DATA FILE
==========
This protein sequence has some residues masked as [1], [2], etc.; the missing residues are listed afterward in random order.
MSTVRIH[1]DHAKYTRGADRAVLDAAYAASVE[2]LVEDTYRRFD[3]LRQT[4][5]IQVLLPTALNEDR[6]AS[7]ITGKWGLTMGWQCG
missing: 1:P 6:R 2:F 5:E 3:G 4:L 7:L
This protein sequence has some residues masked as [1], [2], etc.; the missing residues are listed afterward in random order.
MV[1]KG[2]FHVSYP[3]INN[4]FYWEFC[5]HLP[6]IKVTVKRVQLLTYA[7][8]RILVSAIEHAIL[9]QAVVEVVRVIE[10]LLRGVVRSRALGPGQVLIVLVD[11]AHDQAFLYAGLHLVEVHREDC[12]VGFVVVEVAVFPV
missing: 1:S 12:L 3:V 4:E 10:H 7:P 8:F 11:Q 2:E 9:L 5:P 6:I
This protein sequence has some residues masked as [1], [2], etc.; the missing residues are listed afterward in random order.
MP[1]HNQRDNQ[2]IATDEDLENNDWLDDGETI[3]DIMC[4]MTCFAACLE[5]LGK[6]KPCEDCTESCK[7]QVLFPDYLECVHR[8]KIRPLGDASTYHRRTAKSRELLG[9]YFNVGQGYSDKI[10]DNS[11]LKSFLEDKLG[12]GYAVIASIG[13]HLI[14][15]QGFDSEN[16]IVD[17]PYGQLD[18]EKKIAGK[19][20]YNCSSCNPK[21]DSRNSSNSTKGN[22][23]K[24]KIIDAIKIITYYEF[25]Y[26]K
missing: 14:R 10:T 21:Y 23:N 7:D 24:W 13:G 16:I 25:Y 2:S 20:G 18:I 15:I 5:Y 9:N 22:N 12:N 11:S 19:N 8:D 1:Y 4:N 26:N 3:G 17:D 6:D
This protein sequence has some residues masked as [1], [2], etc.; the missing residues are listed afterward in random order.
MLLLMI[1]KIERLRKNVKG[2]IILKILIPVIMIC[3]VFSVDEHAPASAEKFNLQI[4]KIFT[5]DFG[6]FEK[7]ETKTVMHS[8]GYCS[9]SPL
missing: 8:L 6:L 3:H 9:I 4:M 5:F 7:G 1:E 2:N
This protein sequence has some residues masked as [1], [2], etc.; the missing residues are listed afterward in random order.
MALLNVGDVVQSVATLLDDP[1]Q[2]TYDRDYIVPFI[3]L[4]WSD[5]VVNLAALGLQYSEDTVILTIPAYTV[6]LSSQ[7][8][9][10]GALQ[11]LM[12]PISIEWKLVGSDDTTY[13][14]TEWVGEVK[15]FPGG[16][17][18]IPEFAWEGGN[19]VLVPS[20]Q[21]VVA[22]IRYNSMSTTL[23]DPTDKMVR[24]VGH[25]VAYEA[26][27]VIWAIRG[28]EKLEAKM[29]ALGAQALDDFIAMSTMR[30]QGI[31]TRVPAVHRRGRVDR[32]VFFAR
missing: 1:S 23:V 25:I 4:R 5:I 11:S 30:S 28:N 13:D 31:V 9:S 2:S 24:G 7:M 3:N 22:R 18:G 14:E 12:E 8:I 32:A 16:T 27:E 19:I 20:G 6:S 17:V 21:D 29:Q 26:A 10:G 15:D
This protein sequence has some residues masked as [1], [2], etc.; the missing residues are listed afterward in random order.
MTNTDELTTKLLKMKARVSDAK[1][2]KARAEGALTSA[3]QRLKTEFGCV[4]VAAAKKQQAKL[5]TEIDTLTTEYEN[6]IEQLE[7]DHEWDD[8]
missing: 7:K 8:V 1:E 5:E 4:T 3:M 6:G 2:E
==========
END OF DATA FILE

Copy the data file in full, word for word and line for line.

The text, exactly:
This protein sequence has some residues masked as [1], [2], etc.; the missing residues are listed afterward in random order.
MSTVRIH[1]DHAKYTRGADRAVLDAAYAASVE[2]LVEDTYRRFD[3]LRQT[4][5]IQVLLPTALNEDR[6]AS[7]ITGKWGLTMGWQCG
missing: 1:P 6:R 2:F 5:E 3:G 4:L 7:L
This protein sequence has some residues masked as [1], [2], etc.; the missing residues are listed afterward in random order.
MV[1]KG[2]FHVSYP[3]INN[4]FYWEFC[5]HLP[6]IKVTVKRVQLLTYA[7][8]RILVSAIEHAIL[9]QAVVEVVRVIE[10]LLRGVVRSRALGPGQVLIVLVD[11]AHDQAFLYAGLHLVEVHREDC[12]VGFVVVEVAVFPV
missing: 1:S 12:L 3:V 4:E 10:H 7:P 8:F 11:Q 2:E 9:L 5:P 6:I
This protein sequence has some residues masked as [1], [2], etc.; the missing residues are listed afterward in random order.
MP[1]HNQRDNQ[2]IATDEDLENNDWLDDGETI[3]DIMC[4]MTCFAACLE[5]LGK[6]KPCEDCTESCK[7]QVLFPDYLECVHR[8]KIRPLGDASTYHRRTAKSRELLG[9]YFNVGQGYSDKI[10]DNS[11]LKSFLEDKLG[12]GYAVIASIG[13]HLI[14][15]QGFDSEN[16]IVD[17]PYGQLD[18]EKKIAGK[19][20]YNCSSCNPK[21]DSRNSSNSTKGN[22][23]K[24]KIIDAIKIITYYEF[25]Y[26]K
missing: 14:R 10:T 21:Y 23:N 7:D 24:W 13:G 16:I 25:Y 2:S 20:G 18:I 15:I 5:Y 9:N 22:N 12:N 11:S 19:N 8:D 1:Y 4:N 26:N 3:G 17:D 6:D
This protein sequence has some residues masked as [1], [2], etc.; the missing residues are listed afterward in random order.
MLLLMI[1]KIERLRKNVKG[2]IILKILIPVIMIC[3]VFSVDEHAPASAEKFNLQI[4]KIFT[5]DFG[6]FEK[7]ETKTVMHS[8]GYCS[9]SPL
missing: 8:L 6:L 3:H 9:I 4:M 5:F 7:G 1:E 2:N
This protein sequence has some residues masked as [1], [2], etc.; the missing residues are listed afterward in random order.
MALLNVGDVVQSVATLLDDP[1]Q[2]TYDRDYIVPFI[3]L[4]WSD[5]VVNLAALGLQYSEDTVILTIPAYTV[6]LSSQ[7][8][9][10]GALQ[11]LM[12]PISIEWKLVGSDDTTY[13][14]TEWVGEVK[15]FPGG[16][17][18]IPEFAWEGGN[19]VLVPS[20]Q[21]VVA[22]IRYNSMSTTL[23]DPTDKMVR[24]VGH[25]VAYEA[26][27]VIWAIRG[28]EKLEAKM[29]ALGAQALDDFIAMSTMR[30]QGI[31]TRVPAVHRRGRVDR[32]VFFAR
missing: 1:S 23:V 25:I 4:R 5:I 11:S 30:S 28:N 13:D 31:V 9:S 2:S 24:G 7:M 3:N 22:R 18:G 14:E 12:E 8:I 32:A 16:T 27:E 19:I 20:G 6:S 17:V 21:D 29:Q 26:A 10:G 15:D
This protein sequence has some residues masked as [1], [2], etc.; the missing residues are listed afterward in random order.
MTNTDELTTKLLKMKARVSDAK[1][2]KARAEGALTSA[3]QRLKTEFGCV[4]VAAAKKQQAKL[5]TEIDTLTTEYEN[6]IEQLE[7]DHEWDD[8]
missing: 7:K 8:V 1:E 5:E 4:T 3:M 6:G 2:E